Two Quirky Classics

Title: Memórias Póstumas de Brás Cubas (The Posthumous Memories of Brás Cubas)
Author: Joaquim Maria Machado de Assis
Genre: Brazilian Classic
Pages: 223
Rating: 2 of 5

Machado de Assis had one of my favorite reads of the year a few years ago (O Alienista), but I did not enjoy this one. It features the same absurdism and quirkiness (reminiscent of Laurence Sterne’s The Life and Opinions of Tristram Shandy, Gentleman). For example, one chapter was titled something like “How I Failed to Win the Election” and is followed by a blank page. However, the highly digressive story ultimately revolves around an adulterous love affair, which is among my least favorite plot devices when played for humor or romance. Someone who doesn’t have this hang-up would probably enjoy it a lot more than I did. I will be using this for my Classic by a BIPOC Author category at the Back to the Classics Challenge.

Title: The Sundial
Author: Shirley Jackson
Genre: Gothic Absurdity
Pages: 241
Rating: 4 of 5

The Sundial is reminiscent of Jackson’s later We Have Always Lived in the Castle, but if feels like she read a lot of Oscar Wilde before writing this one. Ostensibly, it is about a rich blueblood family (and various hangers-on) preparing for the cataclysmic end of the world and dawning of a new age. However, it’s more of an excuse for wicked/clever repartee among eccentric characters who believe crazy Aunt Fanny’s doomsday predictions to varying degrees, but none of whom want to be left out just in case she’s right. I’m not quite sure what to make of it, but I did enjoy it. I will be using this for the Classic by a Woman at the Back to the Classics Challenge.

Satire & Insanity

I recently finished two more books for the Back to the Classics Challenge. Because they’re both on the satirical side, I’ve decided to review both in the same post:

43358571Title: O Alienista (The Alienist)
Author: Joaquim Maria Machado de Assis
Genre: Brazilian Classic Satire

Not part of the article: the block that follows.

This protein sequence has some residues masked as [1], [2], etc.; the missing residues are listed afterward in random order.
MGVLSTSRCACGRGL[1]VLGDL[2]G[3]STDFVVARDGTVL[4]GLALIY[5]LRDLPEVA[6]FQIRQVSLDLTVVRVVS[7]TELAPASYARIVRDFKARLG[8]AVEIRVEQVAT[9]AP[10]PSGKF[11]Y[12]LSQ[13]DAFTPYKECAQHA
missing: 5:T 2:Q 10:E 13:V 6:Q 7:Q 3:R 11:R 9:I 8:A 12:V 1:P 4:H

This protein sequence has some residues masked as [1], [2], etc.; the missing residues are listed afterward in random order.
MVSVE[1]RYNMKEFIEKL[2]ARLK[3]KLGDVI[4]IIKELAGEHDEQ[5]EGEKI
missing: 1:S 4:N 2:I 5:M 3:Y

Pages: 81
Rating: 4.5 of 5

I grew up in Brazil, but until now I had never read a Brazilian classic (my education was mostly American, and I didn’t have access to a public library). The archaic, literary Portuguese challenged me a bit since even my everyday conversational Portuguese is starting to get a bit rusty after living here in the US  for the last 20 years. However, vocabulary struggles aside, I really enjoyed this book.

This satirical novella follows the life’s work of a pioneering alienist/psychiatrist in colonial Brazil. His belief that science can provide cut-and-dried universal definitions and solutions for identifying and treating mental illness leads to a variety of absurd conclusions and events. This being satire, the author dryly narrates most of these absurdities as if they are perfectly reasonable.

Even though this is 130+ years old, the author’s themes continue to be relevant. Many people still think that science can give them all the answers to the meaning of life the universe and everything, and some people in the mental health field are still much too quick to label any slight quirk, foible, or struggle as a mental disorder in need of treatment/drugs. Truly, “there is nothing new under the sun.”

I am using this book for my “Classic from a Place You’ve Lived” category.

Wise Blood: A Novel (FSG Classics) by [O'Connor, Flannery]Title: Wise Blood
Author: Flannery O’Connor
Genre: Modern Classic American Fiction
Pages: 256
Rating: 2.5 of 5

I must admit, I really didn’t get this book. I understand some of the religious themes and dark irony it is dealing with through characters like a charlatan preacher in it for the money, a young man of doubtful sanity who acts on mystical impulses (“wise blood”), and the main character who claims a sort of atheism (“The Church without Christ”) yet is more religiously dedicated than anyone. However, as a whole the book left me saying “what did I just read?”

The overall tone was a bit surreal (almost kafkaesque, but not quite that weird), and the plot felt like it was cobbled together from unconnected stories. A little investigation afterward turned up the fact that this is in fact multiple independent short stories smooshed into a single “novel.” Overall, some of the images and plot points were memorable, but it felt like a strange hodge-podge to me.

I am using this book for my “Classic by a Woman” category.